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Plant type

Tree, Shrub

Size

30 - 90 ft Tall
30 - 60 ft Wide

Form

Upright, Rounded, Upright Columnar

Growth rate

Moderate, Slow

Dormancy

Evergreen

Color

Yellow, Cream, Green

Flowering season

Spring, Winter

Common uses

Bank stabilization, Deer resistant

Canyon live oak is a species of evergreen oak that is found in the southwestern part of North America, notably in the California Coast Ranges. It is the most wide-spread oak in the state. Its ultimate size and shade are determined by its location within the state. This tree is often found near creeks and drainage swales growing in moist cool microhabitats. Its leaves are a glossy dark green on the upper surface with prominent spines; a further rapid identification arises from the leaves of Canyon live oak being geometrically flat. They are often sympatric with Quercus agrifolia and several other oak species. Fossil data supports a much wider distribution throughout the western United States during the early Holocene period. Native Americans used the acorns of this species as a food staple, after leaching of the tannins; moreover, its roasted seed is a coffee substitute. After forest fires, Canyon live oak regenerates vigorously by basal sprouting, and the clonal diversity of this species has been shown to be high. Alternate common names for this taxon are Canyon oak and "Golden-Cup Oak".

Sun

Full Sun, Partial Shade, Deep Shade

Water

Low, Very Low

Summer irrigation

Max 2x / month once established

Ease of care

Moderate

Cold tolerance

Tolerates cold to -15° F

Soil drainage

Medium

Soil description

Found in a wide variety of soils in various parts of the state.
Soil PH: 5.0 - 7.0

Propagation

For propagating by seed: Fresh seeds sow in fall outdoors or stratify to hold for spring sowing. If started indoors or in glasshouse, stratify first for .5-2 mos. (USDA Forest Service 1974).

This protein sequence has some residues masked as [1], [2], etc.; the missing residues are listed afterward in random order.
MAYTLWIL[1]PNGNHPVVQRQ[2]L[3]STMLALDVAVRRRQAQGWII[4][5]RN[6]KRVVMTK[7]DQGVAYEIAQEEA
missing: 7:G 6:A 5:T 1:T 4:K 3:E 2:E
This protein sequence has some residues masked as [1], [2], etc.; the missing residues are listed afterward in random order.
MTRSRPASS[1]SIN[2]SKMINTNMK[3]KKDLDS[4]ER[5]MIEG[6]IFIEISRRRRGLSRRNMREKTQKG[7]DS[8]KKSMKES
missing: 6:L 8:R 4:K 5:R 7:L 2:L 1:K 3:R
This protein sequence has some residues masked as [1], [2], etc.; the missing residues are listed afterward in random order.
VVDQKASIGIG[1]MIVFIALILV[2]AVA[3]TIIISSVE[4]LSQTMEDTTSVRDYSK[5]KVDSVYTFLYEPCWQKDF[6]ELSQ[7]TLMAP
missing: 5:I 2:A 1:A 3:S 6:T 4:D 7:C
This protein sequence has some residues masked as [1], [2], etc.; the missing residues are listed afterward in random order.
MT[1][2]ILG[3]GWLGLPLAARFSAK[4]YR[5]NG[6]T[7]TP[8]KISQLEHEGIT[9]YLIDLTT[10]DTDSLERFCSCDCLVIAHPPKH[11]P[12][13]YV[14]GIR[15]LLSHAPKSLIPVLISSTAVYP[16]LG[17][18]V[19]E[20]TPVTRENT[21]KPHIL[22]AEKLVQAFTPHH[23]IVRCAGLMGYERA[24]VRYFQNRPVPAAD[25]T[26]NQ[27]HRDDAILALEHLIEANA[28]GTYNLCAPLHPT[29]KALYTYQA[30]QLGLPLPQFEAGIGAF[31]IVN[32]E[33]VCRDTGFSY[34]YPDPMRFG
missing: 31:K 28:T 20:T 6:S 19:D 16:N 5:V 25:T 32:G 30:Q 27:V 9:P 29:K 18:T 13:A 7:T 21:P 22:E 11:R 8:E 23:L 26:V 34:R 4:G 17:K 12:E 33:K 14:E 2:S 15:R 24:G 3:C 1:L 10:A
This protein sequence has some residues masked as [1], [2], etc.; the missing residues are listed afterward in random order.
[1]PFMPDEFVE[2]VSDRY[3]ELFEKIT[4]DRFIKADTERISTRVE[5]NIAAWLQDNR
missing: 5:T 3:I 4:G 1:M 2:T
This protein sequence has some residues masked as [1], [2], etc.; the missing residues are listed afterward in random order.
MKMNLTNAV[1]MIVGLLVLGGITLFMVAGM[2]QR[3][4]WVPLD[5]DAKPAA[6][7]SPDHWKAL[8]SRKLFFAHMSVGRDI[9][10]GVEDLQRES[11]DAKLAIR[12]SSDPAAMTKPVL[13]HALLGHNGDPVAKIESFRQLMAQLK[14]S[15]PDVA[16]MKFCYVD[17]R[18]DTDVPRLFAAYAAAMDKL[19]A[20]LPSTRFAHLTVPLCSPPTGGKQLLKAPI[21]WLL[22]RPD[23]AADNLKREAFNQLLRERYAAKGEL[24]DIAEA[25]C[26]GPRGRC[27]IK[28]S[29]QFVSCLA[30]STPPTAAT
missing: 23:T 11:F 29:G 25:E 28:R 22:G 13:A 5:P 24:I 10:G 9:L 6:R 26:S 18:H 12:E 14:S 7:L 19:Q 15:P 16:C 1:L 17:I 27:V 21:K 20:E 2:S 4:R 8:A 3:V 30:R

Sunset Zones

1, 2, 3, 4*, 5*, 6*, 7*, 8, 9*, 10, 11, 14*, 15*, 16*, 17*, 18*, 19*, 20*, 21*, 22*, 23*, 24

Because it is found over such a large part of the state, companion plants can vary considerably. Often found in mixed woodlands with Madrone (Arbutus menziesii), Bay Laurel (Umbellularia californica), Douglas Fir (Pseudotsuga menziesii), Bigcone Spruce (Pseudotsuga macrocarpa), Ponderosa Pine (Pinus ponderosa), Jeffrey Pine (Pinus jeffreyi), and Sugar Pine (Pinus lambertiana).

Pacific Madrone

Arbutus menziesii

Jeffrey Pine

Pinus jeffreyi

Sugar Pine

Pinus lambertiana

Ponderosa Pine

Pinus ponderosa

Birds
Caterpillars
Pollinators

Butterflies and moths supported

14 confirmed and 165 likely

Confirmed Likely

Abagrotis baueri

Sallow Button

Acleris hastiana

Acrobasis caliginella

Acrobasis comptella

Site type

Because this tree is so widely distributed around the state, its natural setting can vary considerably. It is most often found in foothills and canyons up to 9, 000 ft., sometimes on north facing slopes or among boulder fields. Climates varies from very wet to semi-arid

Plant communities

Chaparral, Foothill Woodland, Lodgepole Forest, Red Fir Forest, Valley Grassland, Yellow Pine Forest,